|US7599246||Aug 1, 2005||Oct 6, 2009||Mosaid Technologies, Inc.||Delay locked loop implementation in a synchronous dynamic random access memory|
|US8023314||Mar 16, 2009||Sep 20, 2011||Mosaid Technologies Incorporated||Dynamic memory word line driver scheme|
|US8320191||Mar 14, 2008||Nov 27, 2012||Infineon Technologies Ag||Memory cell arrangement, method for controlling a memory cell, memory array and electronic device|
|US8369182||Aug 26, 2009||Feb 5, 2013||Mosaid Technologies Incorporated||Delay locked loop implementation in a synchronous dynamic random access memory|
|US8638638||Jan 2, 2013||Jan 28, 2014||Mosaid Technologies Incorporated||Delay locked loop implementation in a synchronous dynamic random access memory|
|US9030877||Oct 11, 2012||May 12, 2015||Infineon Technologies Ag||Memory cell arrangement, method for controlling a memory cell, memory array and electronic device|
|US20050265506 *||Aug 1, 2005||Dec 1, 2005||Mosaid Technologies, Inc.||Delay locked loop implementation in a synchronous dynamic random access memory|
|US20070025137 *||Mar 30, 2006||Feb 1, 2007||Lines Valerie L||Dynamic memory word line driver scheme|
|US20070200611 *||Feb 2, 2007||Aug 30, 2007||Foss Richard C||DRAM boosted voltage supply|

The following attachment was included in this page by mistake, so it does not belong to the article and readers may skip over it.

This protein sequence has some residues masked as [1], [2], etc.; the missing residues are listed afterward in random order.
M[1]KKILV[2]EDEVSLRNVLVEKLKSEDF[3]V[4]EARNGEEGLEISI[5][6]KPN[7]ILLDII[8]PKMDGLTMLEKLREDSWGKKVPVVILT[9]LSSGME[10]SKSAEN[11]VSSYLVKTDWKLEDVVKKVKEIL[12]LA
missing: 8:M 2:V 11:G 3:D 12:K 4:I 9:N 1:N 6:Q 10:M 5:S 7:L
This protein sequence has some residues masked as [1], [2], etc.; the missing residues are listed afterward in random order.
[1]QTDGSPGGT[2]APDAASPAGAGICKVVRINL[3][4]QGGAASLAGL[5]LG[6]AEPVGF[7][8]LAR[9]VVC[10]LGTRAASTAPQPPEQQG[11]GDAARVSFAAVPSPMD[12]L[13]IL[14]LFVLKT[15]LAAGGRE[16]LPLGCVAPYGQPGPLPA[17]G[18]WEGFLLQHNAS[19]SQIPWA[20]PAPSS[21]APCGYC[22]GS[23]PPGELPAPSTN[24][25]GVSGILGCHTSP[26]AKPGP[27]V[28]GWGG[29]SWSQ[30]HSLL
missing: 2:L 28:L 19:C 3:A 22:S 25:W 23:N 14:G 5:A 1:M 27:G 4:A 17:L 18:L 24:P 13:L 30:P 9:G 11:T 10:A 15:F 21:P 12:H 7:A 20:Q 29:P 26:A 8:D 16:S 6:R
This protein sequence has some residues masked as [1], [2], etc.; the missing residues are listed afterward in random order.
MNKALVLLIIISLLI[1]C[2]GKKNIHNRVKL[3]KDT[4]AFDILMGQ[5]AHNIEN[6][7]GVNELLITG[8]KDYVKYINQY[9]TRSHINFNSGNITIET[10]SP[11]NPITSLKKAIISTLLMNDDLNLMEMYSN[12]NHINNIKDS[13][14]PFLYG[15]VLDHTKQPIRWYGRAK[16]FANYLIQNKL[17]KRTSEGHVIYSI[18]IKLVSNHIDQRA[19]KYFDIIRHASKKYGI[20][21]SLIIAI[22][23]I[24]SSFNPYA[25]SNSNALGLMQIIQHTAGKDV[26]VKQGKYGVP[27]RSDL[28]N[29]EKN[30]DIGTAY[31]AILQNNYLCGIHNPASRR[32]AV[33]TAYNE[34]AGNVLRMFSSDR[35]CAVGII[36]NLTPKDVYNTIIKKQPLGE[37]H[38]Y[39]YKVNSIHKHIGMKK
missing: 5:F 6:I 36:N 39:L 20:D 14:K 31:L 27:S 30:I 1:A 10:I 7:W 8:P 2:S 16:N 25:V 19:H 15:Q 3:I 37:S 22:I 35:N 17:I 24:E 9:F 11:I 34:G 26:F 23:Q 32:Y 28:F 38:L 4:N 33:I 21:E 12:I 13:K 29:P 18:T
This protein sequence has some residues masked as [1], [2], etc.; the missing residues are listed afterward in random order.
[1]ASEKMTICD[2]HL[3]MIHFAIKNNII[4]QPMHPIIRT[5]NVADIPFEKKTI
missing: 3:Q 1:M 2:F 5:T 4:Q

|US20090237981 *||Mar 16, 2009||Sep 24, 2009||Mosaid Technologies, Inc.||Dynamic memory word line driver scheme|
|U.S. Classification||365/185.07, 257/901, 365/185.08, 257/320, 365/189.09|
|International Classification||G11C16/16, G11C16/04|
|Cooperative Classification||Y10S257/901, G11C16/0433, G11C16/16|
|European Classification||G11C16/04F3, G11C16/16|
|Sep 30, 1982||AS||Assignment|
Owner name: MOSTEK CORPORATION, CARROLLTON, TEX.
Free format text: ASSIGNMENT OF ASSIGNORS INTEREST.;ASSIGNOR:GUTERMAN, DANIEL C.;REEL/FRAME:004057/0245
Effective date: 19820921
Owner name: MOSTEK CORPORATION, TEXAS
Free format text: ASSIGNMENT OF ASSIGNORS INTEREST;ASSIGNOR:GUTERMAN, DANIEL C.;REEL/FRAME:004057/0245
Effective date: 19820921
|Nov 4, 1987||AS||Assignment|
Owner name: THOMSON COMPONENTS-MOSTEK CORPORATION
Free format text: ASSIGNMENT OF ASSIGNORS INTEREST.;ASSIGNOR:CTU OF DELAWARE, INC., FORMERLY MOSTEK CORPORATION;REEL/FRAME:004810/0156
Effective date: 19870721
|Dec 29, 1988||FPAY||Fee payment|
Year of fee payment: 4
|Sep 11, 1989||AS||Assignment|
Owner name: SGS-THOMSON MICROELECTRONICS, INC.
Free format text: CHANGE OF NAME;ASSIGNOR:THOMSON COMPONENTS-MOSTEK CORPORATION;REEL/FRAME:005270/0714
Effective date: 19871023
|Sep 30, 1992||FPAY||Fee payment|
Year of fee payment: 8
|Dec 27, 1996||FPAY||Fee payment|
Year of fee payment: 12